Sound Designer Kunal Rajan On Making It In India and Hollywood
In Conversation With Sound Designer Kunal Rajan Who’s Making Waves Globally

The 35-year-old has a strong portfolio of 150 films that’s been created in the last decade and a half

Did you know that Pondicherry-based Kunal Rajan is the only Indian sound designer who has been working in mainstream Hollywood as well as Indian movies, while living in Los Angeles? Rajan, 35, is also the first sound designer in Asia to have mixed a movie — Kamal Haasan’s Vishwaroopam (2013) — in the immersive 3D sound format called Auro 3D, not to mention his robust portfolio of 150 films in the last decade-and-a-half.


Kunal Rajan has worked with industry stalwarts such as A.R. Rahman, Resul Pookutty, Karthik Subbaraj, Atlee Kumar, and Vijay Sethupathi, as well as Oscar-winning sound mixer Craig Mann on projects like Uttama Villain, a Tamil music drama. In Hollywood, his work can be heard in Jon M Chu’s Jem & the Holograms. Ranjan also bagged a Streamy Award for Best Sound Design for the 2009 web series, Fear Clinic. We catch up with him for a conversation.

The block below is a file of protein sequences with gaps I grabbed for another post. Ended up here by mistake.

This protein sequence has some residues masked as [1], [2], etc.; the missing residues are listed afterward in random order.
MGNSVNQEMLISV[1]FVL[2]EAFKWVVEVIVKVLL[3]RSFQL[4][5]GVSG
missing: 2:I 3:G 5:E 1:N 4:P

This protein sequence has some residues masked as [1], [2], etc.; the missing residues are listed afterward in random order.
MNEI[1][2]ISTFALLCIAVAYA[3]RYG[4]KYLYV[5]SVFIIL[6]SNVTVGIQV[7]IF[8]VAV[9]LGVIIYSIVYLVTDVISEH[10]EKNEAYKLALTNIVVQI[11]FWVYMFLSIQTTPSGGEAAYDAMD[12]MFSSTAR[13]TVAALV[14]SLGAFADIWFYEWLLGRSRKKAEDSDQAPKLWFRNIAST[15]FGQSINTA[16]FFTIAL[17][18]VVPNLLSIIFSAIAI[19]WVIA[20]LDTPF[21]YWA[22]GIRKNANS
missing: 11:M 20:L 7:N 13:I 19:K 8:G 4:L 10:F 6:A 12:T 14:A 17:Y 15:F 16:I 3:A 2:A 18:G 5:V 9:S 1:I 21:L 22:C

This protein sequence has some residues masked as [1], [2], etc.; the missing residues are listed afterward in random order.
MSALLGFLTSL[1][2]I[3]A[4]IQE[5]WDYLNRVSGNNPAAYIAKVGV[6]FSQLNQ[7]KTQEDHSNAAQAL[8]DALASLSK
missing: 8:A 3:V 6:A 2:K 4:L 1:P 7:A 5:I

Tell us what exactly a sound designer does.



A sound designer is responsible for the entire sound of a movie. Every sound effect that one hears in a movie is added by the sound designer. For example, when you watch a character driving a car, the sound of the car is added during the post production process. Once the film editor has finished editing the movie, the sound team starts adding sound effects for each and every thing we see on screen. How we make those scenes feel realistic is process, followed by taking these sounds to make scenes more impactful and bring the director’s vision to life.



How did you develop an interest in this and take it up professionally?